How I survived Genocide – Rutareka
I was thrown into a mass grave where I lay for several days before the Rwanda Patriotic Army (RPA) came to my rescue, Vianey Rutareka, a survivor of the 1994 Genocide against the Tutsi, said.
He was testifying at the 18th commemoration of the Genocide against the Tutsi.
The official week-long commemoration commenced on Saturday, April 7. Rutareka was speaking from Mwurile sector, Rwamagana District.
This year’s commemoration is held under the theme, “Learning from our history, building a bright future,” a message that stresses the principle that has shaped the post-Genocide agenda for the nation.
64-year old Rutareka was 46 during the genocide. He recalls that together with other colleagues they tried to fight off the militias, until they were overpowered.
He was seriously injured. Presumed dead, he was dumped in a mass grave where he lay until RPA soldiers rescued him.
He recalls that eighteen years ago in Mwurile, there were bodies scattered all over, blood from victims flowed in streams and thousands of injured helpless Tutsi moaned in agony.
We had tried to disguise our physical appearances in vain; …we couldn’t change our identity cards.
This left us vulnerable to the long term plan to exterminate the Tutsi in Rwanda.
The first Tutsi to be killed were those who had at least gone through high school. There were no Tutsi elites as schools were selective.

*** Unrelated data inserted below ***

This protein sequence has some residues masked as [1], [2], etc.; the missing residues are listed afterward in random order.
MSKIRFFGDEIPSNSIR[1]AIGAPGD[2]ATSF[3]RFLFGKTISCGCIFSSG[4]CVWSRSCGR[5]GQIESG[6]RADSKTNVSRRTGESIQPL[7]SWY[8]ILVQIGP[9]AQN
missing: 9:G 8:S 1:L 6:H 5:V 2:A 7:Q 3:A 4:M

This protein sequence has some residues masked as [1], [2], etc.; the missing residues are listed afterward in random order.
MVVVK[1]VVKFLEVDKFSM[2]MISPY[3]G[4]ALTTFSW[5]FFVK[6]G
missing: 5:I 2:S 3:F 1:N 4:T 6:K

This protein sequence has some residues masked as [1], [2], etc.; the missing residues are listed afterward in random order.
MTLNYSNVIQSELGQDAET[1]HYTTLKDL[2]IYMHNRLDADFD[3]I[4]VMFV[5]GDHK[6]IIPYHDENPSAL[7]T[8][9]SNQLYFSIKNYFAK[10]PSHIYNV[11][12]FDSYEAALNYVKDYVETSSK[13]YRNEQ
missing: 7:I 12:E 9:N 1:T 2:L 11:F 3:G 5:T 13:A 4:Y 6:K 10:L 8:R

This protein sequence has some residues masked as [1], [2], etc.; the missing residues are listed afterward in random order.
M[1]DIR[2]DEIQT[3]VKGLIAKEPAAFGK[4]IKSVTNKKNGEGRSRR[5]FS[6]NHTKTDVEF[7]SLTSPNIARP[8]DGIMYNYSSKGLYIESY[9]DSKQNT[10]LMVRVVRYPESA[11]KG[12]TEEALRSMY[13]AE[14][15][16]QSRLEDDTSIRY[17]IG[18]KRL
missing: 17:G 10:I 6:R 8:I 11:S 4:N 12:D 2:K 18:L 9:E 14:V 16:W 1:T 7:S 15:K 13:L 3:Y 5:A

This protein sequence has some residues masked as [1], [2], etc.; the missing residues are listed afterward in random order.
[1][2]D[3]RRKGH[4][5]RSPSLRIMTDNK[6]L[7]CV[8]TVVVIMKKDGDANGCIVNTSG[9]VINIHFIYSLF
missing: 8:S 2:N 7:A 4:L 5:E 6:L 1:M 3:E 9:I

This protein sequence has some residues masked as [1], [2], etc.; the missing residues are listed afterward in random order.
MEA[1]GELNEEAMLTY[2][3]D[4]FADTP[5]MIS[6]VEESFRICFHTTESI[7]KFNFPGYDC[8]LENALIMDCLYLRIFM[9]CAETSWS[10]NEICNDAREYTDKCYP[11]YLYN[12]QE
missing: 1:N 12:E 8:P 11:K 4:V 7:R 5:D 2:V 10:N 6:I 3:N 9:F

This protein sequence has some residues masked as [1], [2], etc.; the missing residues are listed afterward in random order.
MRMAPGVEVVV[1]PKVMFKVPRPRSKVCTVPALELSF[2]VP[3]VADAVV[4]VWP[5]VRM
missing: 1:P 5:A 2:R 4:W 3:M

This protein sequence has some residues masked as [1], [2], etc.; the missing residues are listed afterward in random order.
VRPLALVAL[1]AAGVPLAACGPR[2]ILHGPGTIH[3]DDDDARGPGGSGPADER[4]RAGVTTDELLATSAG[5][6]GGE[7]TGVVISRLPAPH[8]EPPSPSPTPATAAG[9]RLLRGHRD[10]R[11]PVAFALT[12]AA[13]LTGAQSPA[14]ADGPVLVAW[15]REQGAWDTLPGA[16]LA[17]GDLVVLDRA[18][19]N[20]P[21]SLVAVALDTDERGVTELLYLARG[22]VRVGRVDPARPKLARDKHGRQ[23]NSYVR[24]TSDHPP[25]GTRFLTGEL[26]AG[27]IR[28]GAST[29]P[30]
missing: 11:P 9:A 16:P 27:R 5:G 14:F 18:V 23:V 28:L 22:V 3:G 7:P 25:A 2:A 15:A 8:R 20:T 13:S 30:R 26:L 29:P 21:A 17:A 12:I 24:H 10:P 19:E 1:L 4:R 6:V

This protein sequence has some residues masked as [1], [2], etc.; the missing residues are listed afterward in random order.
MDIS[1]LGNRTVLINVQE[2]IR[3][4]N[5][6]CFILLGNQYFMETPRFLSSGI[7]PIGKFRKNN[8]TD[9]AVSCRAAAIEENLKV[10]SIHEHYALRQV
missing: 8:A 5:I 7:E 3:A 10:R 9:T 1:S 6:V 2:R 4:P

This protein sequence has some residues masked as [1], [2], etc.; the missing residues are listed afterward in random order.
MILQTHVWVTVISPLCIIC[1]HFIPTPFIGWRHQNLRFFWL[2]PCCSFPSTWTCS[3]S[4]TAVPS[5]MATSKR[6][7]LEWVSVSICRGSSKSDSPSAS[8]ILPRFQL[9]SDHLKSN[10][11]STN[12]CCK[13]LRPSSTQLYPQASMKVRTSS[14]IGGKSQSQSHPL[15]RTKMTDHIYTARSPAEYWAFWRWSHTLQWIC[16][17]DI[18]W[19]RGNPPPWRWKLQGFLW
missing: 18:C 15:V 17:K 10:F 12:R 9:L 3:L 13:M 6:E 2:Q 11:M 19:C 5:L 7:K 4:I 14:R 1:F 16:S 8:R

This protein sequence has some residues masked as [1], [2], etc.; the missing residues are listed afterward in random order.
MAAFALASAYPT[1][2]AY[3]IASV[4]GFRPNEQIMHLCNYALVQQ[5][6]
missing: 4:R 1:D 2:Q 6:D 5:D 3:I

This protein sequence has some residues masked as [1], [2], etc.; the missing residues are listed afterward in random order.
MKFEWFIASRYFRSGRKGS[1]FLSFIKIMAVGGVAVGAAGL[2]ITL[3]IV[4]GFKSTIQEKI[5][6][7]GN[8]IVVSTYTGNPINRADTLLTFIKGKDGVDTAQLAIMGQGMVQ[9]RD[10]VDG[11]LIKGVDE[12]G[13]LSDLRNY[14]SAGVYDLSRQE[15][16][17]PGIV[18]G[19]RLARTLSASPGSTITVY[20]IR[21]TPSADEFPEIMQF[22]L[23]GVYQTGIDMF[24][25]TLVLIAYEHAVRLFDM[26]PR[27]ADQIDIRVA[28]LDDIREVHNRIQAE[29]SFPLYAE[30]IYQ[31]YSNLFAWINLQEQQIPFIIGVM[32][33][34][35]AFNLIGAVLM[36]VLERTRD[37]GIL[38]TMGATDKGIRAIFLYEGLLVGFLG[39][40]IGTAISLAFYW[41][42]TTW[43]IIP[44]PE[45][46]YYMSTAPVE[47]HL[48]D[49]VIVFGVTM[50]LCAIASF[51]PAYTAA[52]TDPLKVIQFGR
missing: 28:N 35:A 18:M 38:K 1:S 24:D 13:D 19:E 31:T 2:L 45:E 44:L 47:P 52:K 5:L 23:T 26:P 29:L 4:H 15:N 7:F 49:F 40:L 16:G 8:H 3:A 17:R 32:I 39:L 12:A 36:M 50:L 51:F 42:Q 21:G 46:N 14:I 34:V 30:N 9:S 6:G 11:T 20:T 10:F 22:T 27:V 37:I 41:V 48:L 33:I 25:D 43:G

The highly learned Tutsi was a teacher in our sector, we had several Tutsi teachers in our area, but only one survived the genocide.
We had no alternative but use our instinct to try and fight off the killers, Rutareka said.
They were all armed to the teeth with guns and traditional weapons.
We used stones and sticks to fight; it was a desperate situation because you never expect a stone to threaten a person armed with a gun.
We nevertheless did our best to keep them at bay, until we were overpowered by the then government soldiers, who even used helicopters to shoot at us.
The bullets killed many, leaving others seriously injured. The militias would then come to finish off the injured.
We witnessed horrible things you couldn’t imagine.
Babies were crashed against rocks or trees, mothers were raped before their children and Tutsi begged to be killed quickly with bullets instead of machetes.
I remember from where I lay injured, one of my friends paid money to be shot in vain, as the militia tortured him for several hours before he succumbed to the injuries.
I was thrown into a mass grave where I lay for several days before being rescued. Almost a half of my body was rotten and I never had a dream of living again.
Today, we are in a different situation; this is what we thank our government for.
We have thus managed to move on, after the dark days of our lives. I, however, feel there is still an extra-mile to go as far as reconciliation is concerned.
It is a sad reality that we still struggle to unearth remains of our loved ones, when their killers live just next to them.
The families of those who were involved in killing the Tutsi should be courageous enough to tell us the truth...the real truth, so that we can see a change in attitude.”
Over 84,000 Tutsi were killed in Rwamagana District, 26,529 in Mwurile alone.
Contact email: stephen.rwembeho[at]newtimes.co.rw